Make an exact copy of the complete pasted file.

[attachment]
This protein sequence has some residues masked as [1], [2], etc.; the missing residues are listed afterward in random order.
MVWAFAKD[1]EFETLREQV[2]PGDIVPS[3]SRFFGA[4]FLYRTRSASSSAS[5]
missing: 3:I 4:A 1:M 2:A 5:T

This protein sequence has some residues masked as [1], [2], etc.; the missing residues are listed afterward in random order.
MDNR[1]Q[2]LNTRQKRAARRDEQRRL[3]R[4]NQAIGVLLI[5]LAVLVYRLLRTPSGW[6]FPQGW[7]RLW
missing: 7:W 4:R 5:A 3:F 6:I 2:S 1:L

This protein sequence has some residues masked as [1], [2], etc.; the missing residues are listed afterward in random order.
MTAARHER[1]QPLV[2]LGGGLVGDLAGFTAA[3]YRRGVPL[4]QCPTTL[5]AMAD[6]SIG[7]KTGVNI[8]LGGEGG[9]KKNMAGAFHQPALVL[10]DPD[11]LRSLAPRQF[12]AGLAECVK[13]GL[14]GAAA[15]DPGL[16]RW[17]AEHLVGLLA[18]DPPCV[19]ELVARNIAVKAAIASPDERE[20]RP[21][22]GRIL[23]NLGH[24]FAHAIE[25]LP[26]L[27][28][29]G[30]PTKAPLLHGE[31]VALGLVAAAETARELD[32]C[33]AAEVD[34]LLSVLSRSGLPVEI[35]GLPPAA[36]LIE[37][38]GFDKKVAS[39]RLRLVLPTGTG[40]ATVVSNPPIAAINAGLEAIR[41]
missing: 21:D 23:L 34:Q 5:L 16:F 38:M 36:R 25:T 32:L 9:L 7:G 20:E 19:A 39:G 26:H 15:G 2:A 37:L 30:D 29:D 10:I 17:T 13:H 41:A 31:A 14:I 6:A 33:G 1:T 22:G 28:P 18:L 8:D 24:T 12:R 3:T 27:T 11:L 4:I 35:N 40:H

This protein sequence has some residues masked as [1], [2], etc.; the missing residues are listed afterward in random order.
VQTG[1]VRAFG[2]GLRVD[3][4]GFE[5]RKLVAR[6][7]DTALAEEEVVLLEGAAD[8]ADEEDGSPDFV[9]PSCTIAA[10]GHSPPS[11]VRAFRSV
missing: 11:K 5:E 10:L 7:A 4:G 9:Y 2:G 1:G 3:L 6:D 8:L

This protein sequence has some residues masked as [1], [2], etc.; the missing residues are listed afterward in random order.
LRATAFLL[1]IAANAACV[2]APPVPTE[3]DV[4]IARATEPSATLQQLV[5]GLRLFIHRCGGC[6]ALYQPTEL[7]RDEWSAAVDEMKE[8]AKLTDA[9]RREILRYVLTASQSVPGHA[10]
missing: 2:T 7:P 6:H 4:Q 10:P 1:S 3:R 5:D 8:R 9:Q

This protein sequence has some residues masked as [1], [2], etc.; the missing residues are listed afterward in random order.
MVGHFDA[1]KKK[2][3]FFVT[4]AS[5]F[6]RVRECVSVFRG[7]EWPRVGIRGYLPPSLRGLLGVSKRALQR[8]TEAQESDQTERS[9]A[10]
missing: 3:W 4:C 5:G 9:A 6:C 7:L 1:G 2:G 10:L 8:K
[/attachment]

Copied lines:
This protein sequence has some residues masked as [1], [2], etc.; the missing residues are listed afterward in random order.
MVWAFAKD[1]EFETLREQV[2]PGDIVPS[3]SRFFGA[4]FLYRTRSASSSAS[5]
missing: 3:I 4:A 1:M 2:A 5:T

This protein sequence has some residues masked as [1], [2], etc.; the missing residues are listed afterward in random order.
MDNR[1]Q[2]LNTRQKRAARRDEQRRL[3]R[4]NQAIGVLLI[5]LAVLVYRLLRTPSGW[6]FPQGW[7]RLW
missing: 7:W 4:R 5:A 3:F 6:I 2:S 1:L

This protein sequence has some residues masked as [1], [2], etc.; the missing residues are listed afterward in random order.
MTAARHER[1]QPLV[2]LGGGLVGDLAGFTAA[3]YRRGVPL[4]QCPTTL[5]AMAD[6]SIG[7]KTGVNI[8]LGGEGG[9]KKNMAGAFHQPALVL[10]DPD[11]LRSLAPRQF[12]AGLAECVK[13]GL[14]GAAA[15]DPGL[16]RW[17]AEHLVGLLA[18]DPPCV[19]ELVARNIAVKAAIASPDERE[20]RP[21][22]GRIL[23]NLGH[24]FAHAIE[25]LP[26]L[27][28][29]G[30]PTKAPLLHGE[31]VALGLVAAAETARELD[32]C[33]AAEVD[34]LLSVLSRSGLPVEI[35]GLPPAA[36]LIE[37][38]GFDKKVAS[39]RLRLVLPTGTG[40]ATVVSNPPIAAINAGLEAIR[41]
missing: 21:D 23:L 34:Q 5:L 16:F 38:M 36:R 25:T 32:L 9:L 7:G 20:E 19:A 39:G 26:H 15:G 2:A 37:L 30:D 29:D 10:I 17:T 13:H 41:A 31:A 14:I 6:A 33:G 1:T 22:G 28:P 18:L 8:D 24:T 12:R 3:T 27:T 11:L 4:I 35:N 40:H

This protein sequence has some residues masked as [1], [2], etc.; the missing residues are listed afterward in random order.
VQTG[1]VRAFG[2]GLRVD[3][4]GFE[5]RKLVAR[6][7]DTALAEEEVVLLEGAAD[8]ADEEDGSPDFV[9]PSCTIAA[10]GHSPPS[11]VRAFRSV
missing: 11:K 5:E 10:L 7:A 4:G 9:Y 2:G 1:G 3:L 6:D 8:L

This protein sequence has some residues masked as [1], [2], etc.; the missing residues are listed afterward in random order.
LRATAFLL[1]IAANAACV[2]APPVPTE[3]DV[4]IARATEPSATLQQLV[5]GLRLFIHRCGGC[6]ALYQPTEL[7]RDEWSAAVDEMKE[8]AKLTDA[9]RREILRYVLTASQSVPGHA[10]
missing: 2:T 7:P 6:H 4:Q 10:P 1:S 3:R 5:D 8:R 9:Q

This protein sequence has some residues masked as [1], [2], etc.; the missing residues are listed afterward in random order.
MVGHFDA[1]KKK[2][3]FFVT[4]AS[5]F[6]RVRECVSVFRG[7]EWPRVGIRGYLPPSLRGLLGVSKRALQR[8]TEAQESDQTERS[9]A[10]
missing: 3:W 4:C 5:G 9:A 6:C 7:L 1:G 2:G 10:L 8:K